, while if you don't then the goal gets a whole bunch of garbage thrown in it.

#### Damiano Testa (Oct 04 2022 at 05:29):

what happens if you type `intros`

first?

#### Damiano Testa (Oct 04 2022 at 05:32):

This works:

```
{
have or := list.eq_or_mem_of_mem_cons list_contains,
cases or with hypothesis,
simp [hypothesis] at h_1,
contradiction,
exact or,
},
```

I used `have`

instead of `let`

.

#### Damiano Testa (Oct 04 2022 at 05:33):

Even though this does not seem to be causing problems, I am very skeptical about calling a variable with the name of an existing function such as `or`

...

#### Damiano Testa (Oct 04 2022 at 05:35):

Briefly, `let`

is for introducing "shorthand" notation for something, while `have`

is for introducing extra hypotheses. In your situation, I think that you used `let`

to mean "let us call `or`

the hypothesis `a = hd ∨ a ∈ tl`

". In Lean, this is done by using `have`

, not `let`

.

#### Josiah Eldon Bills (Oct 04 2022 at 05:37):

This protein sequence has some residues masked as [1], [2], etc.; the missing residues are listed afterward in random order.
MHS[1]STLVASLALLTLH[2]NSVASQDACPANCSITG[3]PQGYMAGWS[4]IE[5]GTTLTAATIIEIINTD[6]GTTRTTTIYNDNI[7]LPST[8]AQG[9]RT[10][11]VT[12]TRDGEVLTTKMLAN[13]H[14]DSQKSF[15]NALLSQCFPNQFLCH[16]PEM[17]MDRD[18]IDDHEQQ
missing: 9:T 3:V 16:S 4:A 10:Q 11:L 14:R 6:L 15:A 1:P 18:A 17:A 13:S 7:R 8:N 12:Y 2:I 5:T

The name point is well made, I will change it. It isn't the cause of the issue though. Why does this bubble down to cause issues in `cases`

?

#### Damiano Testa (Oct 04 2022 at 05:48):

I do not know, but the `cases`

on the `let`

mangles the type of the target. I am actually not sure about what the precise effect is, but Lean is not very happy with it either.

#### Damiano Testa (Oct 04 2022 at 06:37):

When you use `let`

you are informing Lean that you will use `or`

to mean whatever you say it is. At this stage, I suspect that lean thinks that `or`

is the Prop that it displays, not its proof.

I imagine that, to Lean, what you wrote was not very different than `let or := A ∨ B`

, with `A B : Prop`

completely arbitrary, with no indication that actually at least one of them is true.

#### Kevin Buzzard (Oct 04 2022 at 07:36):

`let`

changes the goal. It's not the correct tactic to use when defining a proof, `have`

is.

#### Damiano Testa (Oct 04 2022 at 07:45):

Indeed, here is a smaller version of the same issue as above:

```
import logic.basic
example {p : Prop} : true :=
begin
let or1 : p ∨ ¬ p := em p,
cases or1,
trivial, -- fails
end
```

Last updated: Dec 20 2023 at 11:08 UTC